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Central America’s Indians

1 April 1984

In Latin America today we find one of the largest remnants of colonialism in the world. The concept “Indian” itself is, of course, a European invention which served the colonizers well for reducing the varied and numerous cultures and societies which existed in the 16th century, to an undifferentiated mass of subordinate and exploitable “natives”.

To put it succinctly, this has traditionally been a relationship of oppression and exploitation of the Indians by the European settlers and their descendants, the principal mechanisms of which has been the agrarian structure. By depriving the Indian communities of their own land base and, therefore, of their economic self-sufficiency, the colonial and national governments and, more particularly, the ruling landowning classes created for themselves an almost inexhaustible cheap and subordinate labour supply. Rebellious groups were pushed into the marginal fringes of jungles and inaccessible mountains or simply repressed through military might. This basic system of economic exploitation (which has a number of regional and local variants) has been upheld over the centuries by a supporting structure of political power, social constraints and ideological justification, which has placed the Indians at the bottom of the social hierarchy and outside the mainstream of what has come to be known as national culture. Economically subordinate, politically powerless and culturally isolated from the national decision-making centres, the native population of Latin America has become a marginalized underclass of rural proletarians, exiles in their own countries, discriminated against by the dominant Spanish-speaking population, even in such countries as Guatemala, Bolivia, Peru and Ecuador where they represent at least half of the total population.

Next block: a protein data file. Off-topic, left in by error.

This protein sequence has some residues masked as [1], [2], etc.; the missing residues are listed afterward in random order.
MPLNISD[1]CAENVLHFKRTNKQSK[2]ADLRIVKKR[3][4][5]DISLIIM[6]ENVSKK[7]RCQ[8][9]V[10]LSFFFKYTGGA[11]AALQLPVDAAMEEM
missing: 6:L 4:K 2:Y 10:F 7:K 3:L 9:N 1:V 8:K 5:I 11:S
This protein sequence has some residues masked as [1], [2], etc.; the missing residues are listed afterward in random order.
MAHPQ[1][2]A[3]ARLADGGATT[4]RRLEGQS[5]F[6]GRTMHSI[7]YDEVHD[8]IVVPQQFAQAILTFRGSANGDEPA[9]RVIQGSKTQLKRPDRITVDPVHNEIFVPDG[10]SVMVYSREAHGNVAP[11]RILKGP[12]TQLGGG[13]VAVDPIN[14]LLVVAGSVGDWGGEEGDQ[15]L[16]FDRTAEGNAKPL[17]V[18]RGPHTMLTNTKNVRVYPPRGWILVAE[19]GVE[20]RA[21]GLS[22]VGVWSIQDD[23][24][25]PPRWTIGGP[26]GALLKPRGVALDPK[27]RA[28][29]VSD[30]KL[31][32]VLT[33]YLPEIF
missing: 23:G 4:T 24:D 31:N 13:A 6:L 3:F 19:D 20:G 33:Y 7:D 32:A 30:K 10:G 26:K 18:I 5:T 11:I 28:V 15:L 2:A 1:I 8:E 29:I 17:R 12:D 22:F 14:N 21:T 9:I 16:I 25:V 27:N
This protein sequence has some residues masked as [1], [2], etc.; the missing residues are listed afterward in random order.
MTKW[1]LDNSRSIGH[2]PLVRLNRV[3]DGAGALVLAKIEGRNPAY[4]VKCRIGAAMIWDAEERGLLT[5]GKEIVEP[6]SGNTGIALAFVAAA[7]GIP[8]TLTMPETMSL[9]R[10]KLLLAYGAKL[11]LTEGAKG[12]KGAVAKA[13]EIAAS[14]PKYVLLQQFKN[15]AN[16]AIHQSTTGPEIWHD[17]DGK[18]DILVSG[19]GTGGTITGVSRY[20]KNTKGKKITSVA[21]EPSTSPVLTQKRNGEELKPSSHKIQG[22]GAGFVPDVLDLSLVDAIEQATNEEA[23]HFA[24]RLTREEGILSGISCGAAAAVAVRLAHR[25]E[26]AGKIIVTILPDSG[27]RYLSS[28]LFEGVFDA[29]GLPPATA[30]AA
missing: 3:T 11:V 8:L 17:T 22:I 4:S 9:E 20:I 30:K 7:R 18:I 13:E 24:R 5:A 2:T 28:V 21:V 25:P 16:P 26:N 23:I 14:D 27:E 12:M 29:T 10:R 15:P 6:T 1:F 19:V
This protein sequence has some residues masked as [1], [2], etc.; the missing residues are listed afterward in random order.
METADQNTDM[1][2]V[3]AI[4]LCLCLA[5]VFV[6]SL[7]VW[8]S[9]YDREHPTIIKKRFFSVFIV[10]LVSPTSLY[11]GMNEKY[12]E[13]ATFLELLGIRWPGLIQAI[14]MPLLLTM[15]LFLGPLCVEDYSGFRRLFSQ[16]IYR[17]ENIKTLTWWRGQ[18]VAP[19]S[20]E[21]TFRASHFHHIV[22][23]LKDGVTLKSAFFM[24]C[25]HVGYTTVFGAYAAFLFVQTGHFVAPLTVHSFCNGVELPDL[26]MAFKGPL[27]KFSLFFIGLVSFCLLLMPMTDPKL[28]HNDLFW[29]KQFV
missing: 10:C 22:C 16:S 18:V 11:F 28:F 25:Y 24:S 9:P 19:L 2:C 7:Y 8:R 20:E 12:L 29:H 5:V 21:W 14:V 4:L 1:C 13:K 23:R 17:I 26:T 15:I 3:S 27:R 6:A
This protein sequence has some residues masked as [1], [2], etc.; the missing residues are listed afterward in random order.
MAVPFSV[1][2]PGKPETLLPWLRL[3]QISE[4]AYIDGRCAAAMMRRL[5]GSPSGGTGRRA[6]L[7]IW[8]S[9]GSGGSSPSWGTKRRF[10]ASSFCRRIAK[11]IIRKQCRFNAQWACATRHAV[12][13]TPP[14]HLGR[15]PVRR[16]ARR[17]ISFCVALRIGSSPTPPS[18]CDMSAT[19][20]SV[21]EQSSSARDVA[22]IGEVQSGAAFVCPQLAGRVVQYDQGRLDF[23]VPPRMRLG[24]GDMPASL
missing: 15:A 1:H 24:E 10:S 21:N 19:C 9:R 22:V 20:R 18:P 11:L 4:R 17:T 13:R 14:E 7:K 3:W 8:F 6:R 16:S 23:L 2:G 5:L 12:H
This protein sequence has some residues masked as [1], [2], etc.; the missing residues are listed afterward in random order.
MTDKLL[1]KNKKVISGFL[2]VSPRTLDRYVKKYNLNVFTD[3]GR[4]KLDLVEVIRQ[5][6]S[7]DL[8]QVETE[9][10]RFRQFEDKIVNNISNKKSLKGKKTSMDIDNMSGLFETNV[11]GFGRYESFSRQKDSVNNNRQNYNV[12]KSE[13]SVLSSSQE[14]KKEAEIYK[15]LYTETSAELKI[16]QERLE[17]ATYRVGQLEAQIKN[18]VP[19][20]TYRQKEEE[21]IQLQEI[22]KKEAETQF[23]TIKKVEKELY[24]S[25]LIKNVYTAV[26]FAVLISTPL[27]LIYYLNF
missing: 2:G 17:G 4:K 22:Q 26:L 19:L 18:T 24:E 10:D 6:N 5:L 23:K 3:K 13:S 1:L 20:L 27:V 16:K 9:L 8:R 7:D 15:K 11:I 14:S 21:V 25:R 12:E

Please note that the terminology in the fields of minority rights and indigenous peoples’ rights has changed over time. MRG strives to reflect these changes as well as respect the right to self-identification on the part of minorities and indigenous peoples. At the same time, after over 50 years’ work, we know that our archive is of considerable interest to activists and researchers. Therefore, we make available as much of our back catalogue as possible, while being aware that the language used may not reflect current thinking on these issues.

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David Stephen

Phillip Wearne